Flávia Santos de Araújo

Lecturer in Africana Studies

Flàvia Santos de Araújo

Contact & Office Hours

Fall 2017
Monday and Wednesday,
11 a.m.–noon
And by appointment.

10 Prospect Street #202

Education

Ph.D., M.A., University of Massachusetts Amherst

M.A., B.A., Universidade Federal da Paraíba–Brazil

Biography

Flávia Santos de Araújo is a literary and cultural studies scholar with teaching and research interests in African diaspora women’s writings and cultural production. She holds a doctorate and a master’s degree in Afro-American studies from the University of Massachusetts Amherst, and a master’s and a bachelor’s degree in literature, Portuguese and English, from the Federal University of João Pessoa (Brazil). She is a Fulbright-Brazil Research Fellow (2008–12).

Araújo’s research focuses on contemporary representations of the black female body in literature and visual culture by black women artists of the Americas—particularly artists from the United States, the Caribbean and Brazil.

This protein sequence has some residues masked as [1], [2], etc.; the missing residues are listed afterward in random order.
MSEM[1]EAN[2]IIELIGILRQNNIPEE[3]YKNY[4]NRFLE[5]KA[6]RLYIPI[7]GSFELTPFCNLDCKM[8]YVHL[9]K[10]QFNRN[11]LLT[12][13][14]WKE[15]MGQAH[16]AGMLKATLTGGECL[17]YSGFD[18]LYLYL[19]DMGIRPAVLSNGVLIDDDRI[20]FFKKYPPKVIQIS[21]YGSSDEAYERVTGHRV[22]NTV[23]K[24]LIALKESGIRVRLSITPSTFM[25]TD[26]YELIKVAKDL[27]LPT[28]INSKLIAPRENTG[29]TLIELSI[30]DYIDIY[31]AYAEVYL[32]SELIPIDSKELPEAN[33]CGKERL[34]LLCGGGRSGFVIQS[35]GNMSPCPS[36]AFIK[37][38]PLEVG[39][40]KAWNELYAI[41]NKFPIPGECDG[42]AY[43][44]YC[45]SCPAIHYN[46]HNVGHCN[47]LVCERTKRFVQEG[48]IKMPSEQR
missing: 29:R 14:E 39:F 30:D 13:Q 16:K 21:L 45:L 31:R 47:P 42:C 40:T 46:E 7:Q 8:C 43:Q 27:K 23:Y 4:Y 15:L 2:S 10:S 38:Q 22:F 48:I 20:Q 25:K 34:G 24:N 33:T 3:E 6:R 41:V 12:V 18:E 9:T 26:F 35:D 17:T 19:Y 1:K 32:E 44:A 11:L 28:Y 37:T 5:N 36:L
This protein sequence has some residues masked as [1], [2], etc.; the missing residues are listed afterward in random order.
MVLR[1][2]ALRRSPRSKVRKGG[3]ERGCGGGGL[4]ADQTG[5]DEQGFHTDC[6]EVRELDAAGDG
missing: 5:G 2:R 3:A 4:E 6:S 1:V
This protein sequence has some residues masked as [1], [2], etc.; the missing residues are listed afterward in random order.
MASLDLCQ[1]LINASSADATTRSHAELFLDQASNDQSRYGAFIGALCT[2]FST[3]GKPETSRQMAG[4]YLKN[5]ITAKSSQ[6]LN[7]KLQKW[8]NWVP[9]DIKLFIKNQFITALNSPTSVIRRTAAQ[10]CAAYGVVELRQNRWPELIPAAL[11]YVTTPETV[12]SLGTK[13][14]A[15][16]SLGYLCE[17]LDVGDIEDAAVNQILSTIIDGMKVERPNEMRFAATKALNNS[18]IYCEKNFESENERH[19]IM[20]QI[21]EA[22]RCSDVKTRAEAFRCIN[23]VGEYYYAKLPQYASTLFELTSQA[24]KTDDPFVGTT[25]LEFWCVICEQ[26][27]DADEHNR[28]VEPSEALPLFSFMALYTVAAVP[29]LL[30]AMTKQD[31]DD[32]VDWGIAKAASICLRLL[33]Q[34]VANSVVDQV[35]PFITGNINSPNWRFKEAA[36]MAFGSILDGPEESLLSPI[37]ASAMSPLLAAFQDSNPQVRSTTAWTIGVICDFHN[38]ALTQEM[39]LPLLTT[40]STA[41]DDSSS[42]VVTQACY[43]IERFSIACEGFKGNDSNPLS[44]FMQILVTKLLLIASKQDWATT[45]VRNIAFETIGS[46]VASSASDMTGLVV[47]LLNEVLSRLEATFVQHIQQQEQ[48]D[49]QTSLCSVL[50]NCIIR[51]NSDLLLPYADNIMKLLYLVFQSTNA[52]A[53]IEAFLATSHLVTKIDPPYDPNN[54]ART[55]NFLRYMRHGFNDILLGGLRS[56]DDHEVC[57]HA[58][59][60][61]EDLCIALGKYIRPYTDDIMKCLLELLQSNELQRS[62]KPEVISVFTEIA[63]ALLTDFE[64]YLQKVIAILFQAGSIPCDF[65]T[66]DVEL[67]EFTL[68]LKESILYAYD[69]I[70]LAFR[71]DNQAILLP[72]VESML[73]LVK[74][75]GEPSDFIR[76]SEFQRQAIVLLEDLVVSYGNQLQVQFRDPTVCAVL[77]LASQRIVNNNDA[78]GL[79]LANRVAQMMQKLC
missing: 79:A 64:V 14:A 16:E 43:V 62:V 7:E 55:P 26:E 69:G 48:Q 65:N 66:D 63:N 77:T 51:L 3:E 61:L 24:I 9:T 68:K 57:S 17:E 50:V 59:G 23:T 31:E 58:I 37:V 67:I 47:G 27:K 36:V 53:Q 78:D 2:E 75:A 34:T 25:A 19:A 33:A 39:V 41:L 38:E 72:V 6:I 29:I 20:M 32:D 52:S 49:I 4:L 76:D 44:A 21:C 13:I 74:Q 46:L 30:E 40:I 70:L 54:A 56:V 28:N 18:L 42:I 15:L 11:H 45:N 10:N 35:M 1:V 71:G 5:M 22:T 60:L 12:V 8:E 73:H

Araújo’s teaching and research involves transnational, intersectional and interdisciplinary approaches to the study of U.S. African American/African diaspora cultural production and theory. Her pedagogy is shaped by her community-based education training with a social justice framework. At Smith, her teaching includes topics on U.S. African American literature and culture, African diaspora women’s literature, Afro-Brazilian literature and culture, and women of color feminisms.


Selected Publications

Araújo’s book manuscript, tentatively titled Towards a Poli(poe)tics of Embodiment: Black Women, (Self)Representation, and Cultural Diasporic Production, explores the transnational politics of gender, race, sexuality, national identities and (self)representation in the cultural production by contemporary black women artists across the diaspora in the Americas.

“The Poli(poe)tics of Embodiment in Diasporic Black Women’s Writings: A Prelude.” Revista Ártemis (forthcoming 2018).

“Beyond the Flesh: Contemporary Representations of the Black Female Body in Afro-Brazilian Literature.” Meridians: Feminism, Race, Transnationalism 14. 1 (2016): 148-176.

“Contemporary Black Women’s Writings in the U.S. and Brazil: Possible Diasporic Articulations.” Revista Ártemis 20. 1 (2015): 117-127. (Interdisciplinary journal by the Graduate Programs in Sociology and Literature—Universidade Federal da Paraíba).